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  • Marie

Rethinking my mobility /2

A few weeks ago I wrote about how changing city made me think of my mobility options and question the existing infrastructures and opportunities to discover a new place without exploding my ecological footprint. Needless to say, walking has been my favourite way of doing: the shoes on the above picture, which were used to driving, did not make it any longer after the past months of 5km walk daily.

I haven't biked for the past years, but I was glad to figure out that indeed, it cannot be forgotten. I still have reflexes that should keep me safe, and I just need to fix a few things to make my way through town (for instance my front and back lights, and my helmet). Fixing the baby seat will come next.

One thing however stroke me: in a place where I was advised many times to invest in an electric bike, I expected more/better bike-related infastructures which would make commute easier.

- Bike lanes: they do exist, but often randomly located before merging into bus lanes or regular traffic, in quite speed-driven intersections. A few times already I decided to stop aside and give way to cars or busses that I found were too close to me to remain safe, especially under poor weather. And while I keep looking around me to keep track of the moving environment, the increasing number of silent electric cars obliges to depend more on sight rather than hearing to react. Using the country road along the railway rather than Baarerstrasse (the main street going through the city centre) is not a shortcut but it is surely safer.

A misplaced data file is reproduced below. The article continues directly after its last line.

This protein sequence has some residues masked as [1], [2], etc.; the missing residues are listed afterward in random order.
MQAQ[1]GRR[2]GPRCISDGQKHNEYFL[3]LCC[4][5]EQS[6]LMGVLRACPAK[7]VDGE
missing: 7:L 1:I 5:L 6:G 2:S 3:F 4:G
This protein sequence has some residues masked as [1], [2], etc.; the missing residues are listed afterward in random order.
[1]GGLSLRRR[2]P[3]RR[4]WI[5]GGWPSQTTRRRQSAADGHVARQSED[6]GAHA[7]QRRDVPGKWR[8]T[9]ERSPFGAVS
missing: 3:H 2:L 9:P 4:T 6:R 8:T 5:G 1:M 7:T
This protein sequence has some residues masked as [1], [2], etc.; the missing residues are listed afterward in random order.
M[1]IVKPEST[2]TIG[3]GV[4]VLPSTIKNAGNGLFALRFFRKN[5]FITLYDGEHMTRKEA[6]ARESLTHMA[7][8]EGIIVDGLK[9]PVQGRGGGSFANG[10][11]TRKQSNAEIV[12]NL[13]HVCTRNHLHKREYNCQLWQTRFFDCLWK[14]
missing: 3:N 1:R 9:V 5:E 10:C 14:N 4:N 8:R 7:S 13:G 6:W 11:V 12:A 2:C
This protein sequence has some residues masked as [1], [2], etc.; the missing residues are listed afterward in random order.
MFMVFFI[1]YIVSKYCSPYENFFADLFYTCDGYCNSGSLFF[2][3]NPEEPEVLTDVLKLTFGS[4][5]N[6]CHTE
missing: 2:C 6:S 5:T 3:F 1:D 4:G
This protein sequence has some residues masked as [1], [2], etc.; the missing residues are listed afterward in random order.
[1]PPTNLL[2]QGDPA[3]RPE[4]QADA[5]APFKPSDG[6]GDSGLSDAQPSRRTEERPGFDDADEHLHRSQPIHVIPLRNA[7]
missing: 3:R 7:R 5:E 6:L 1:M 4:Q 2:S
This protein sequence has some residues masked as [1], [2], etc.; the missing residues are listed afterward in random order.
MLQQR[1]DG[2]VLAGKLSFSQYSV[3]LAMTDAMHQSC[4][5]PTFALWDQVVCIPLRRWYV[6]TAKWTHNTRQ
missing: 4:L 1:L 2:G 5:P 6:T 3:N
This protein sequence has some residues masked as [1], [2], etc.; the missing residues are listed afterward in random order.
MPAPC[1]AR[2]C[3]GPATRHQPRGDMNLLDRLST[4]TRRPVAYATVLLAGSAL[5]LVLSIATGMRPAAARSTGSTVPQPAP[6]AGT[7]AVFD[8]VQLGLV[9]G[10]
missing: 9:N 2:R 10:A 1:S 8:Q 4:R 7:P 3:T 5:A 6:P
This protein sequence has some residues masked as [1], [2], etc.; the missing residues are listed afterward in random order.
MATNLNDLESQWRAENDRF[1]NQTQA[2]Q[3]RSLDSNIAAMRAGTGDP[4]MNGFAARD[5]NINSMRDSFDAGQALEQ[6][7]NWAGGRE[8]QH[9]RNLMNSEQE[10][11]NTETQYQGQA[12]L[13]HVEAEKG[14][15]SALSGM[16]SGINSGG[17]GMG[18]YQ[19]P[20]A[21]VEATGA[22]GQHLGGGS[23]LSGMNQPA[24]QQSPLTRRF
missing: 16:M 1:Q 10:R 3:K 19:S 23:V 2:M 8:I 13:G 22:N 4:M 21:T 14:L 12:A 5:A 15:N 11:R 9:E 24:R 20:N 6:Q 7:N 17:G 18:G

- Paths and directions: turning left remains my weak point. I am still in favour of the "Copenhagen left turn" (explained here with its implementation by a cyclist in Toronto), while many here are zigzagging to reach the cars' left-turn lane, with the risks associated with entering direct traffic. When in doubt, I coss via pedestrian crossings, which is counterproductive after all.

- Bike parkings: the parking spaces next to the train stations are very good and covered, and the one at Zug Bahnhof is generally full from both sides of the railway. I spotted others next to key shopping and leisure areas, for instance in Metalli, Coop City or the Migros Fitness Centre. But I haven't found it easy to park around randomly outside dedicated spaces, or to find poles to attach my bike onto safely for a few hours. Installing a few racks here and there would hurt no one for sure.

- Do not park here! signs: I have seen a few of these signs around, on shops' windows or poles next to them. Well, many times I have seen cars parked on the pedestrian paths, which to me is a lot more inconvenient than a bike parked once in a while. My bike is not going to be burden to wheelchairs, strollers, elderly, small kids...while your car surely will be.

- Street management and discipline: Riding a bike on the same road as cars means that everyone should know the rules and respect everyone's safe space; as mentioned above I find this space sharing challenging and scary once in a while, especially when the roads get narrow, for instance next to intersections or pedestrian crossings (and there I often stop to let cars go first). However respect and positive attitude should also be mutual and cyclists have their share of responsibility. Many times I've had to make way on the pedestrian sidewalk to bikes (which I guess either had no choice in terms of reaching their objective, or in terms of road safety), and bell ringing while you walk quietly with a child can be highly annoying. Same frustration goes on country roads on which some ride at high speed and with a sense of domination; no need to say this can be risky when it is dark and/or when you share the space with families or dog-walkers.

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